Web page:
Valuing Black Life through Re-Thinking PedagogyBook Now
Currently, our academic structure is based on standardized testing and meeting “core” standards. Yet, do we ask ourselves if the core or standards reiterate the ideas and culture of supremacy and dominance? For example, tests that must be taken in order to complete K-12, undergraduate education and graduate entrance exams often focus on European and White American history and culture. Consequently, history and culture outside of the dominate narrative are categorized as multi-ethnic, postcolonial, or global – which bars this material from being threaded into the curriculum and made a necessary area of competence. For this workshop, Dr. Anwar D. Uhuru and participants will examine how teachers and administrators may be complicit in re-enforcing ideologies that retain a standard/non-standard culture in their classrooms, and how to facilitate long overdue and necessary change.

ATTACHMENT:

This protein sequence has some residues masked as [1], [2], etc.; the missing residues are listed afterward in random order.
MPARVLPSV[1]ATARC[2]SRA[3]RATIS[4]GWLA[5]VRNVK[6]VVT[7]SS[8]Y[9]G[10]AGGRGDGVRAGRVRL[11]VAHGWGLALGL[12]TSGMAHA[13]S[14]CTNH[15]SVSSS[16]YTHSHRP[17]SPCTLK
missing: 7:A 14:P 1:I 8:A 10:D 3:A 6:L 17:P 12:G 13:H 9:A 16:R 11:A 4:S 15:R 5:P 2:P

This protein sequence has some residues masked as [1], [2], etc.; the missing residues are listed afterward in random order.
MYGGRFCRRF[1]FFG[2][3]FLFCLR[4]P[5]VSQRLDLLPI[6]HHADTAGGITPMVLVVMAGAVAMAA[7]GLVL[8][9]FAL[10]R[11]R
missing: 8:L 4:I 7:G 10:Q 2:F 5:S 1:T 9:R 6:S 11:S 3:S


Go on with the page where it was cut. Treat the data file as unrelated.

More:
Dr. Anwar Uhuru is an Assistant Professor of African American Literature at Monmouth University, focusing on Afro-Diaspora Literature and Culture, African American Intellectual History, Critical Race Theory, Gender and Sexuality Theory, and Indigenous Religions.
This workshop is one of a four-part professional development series entitled The ART of Social Justice, and is offered as a collaboration between Red Bank’s T. Thomas Fortune Cultural Center and Two River Theater, in compliance with the New Jersey Amistad Commission.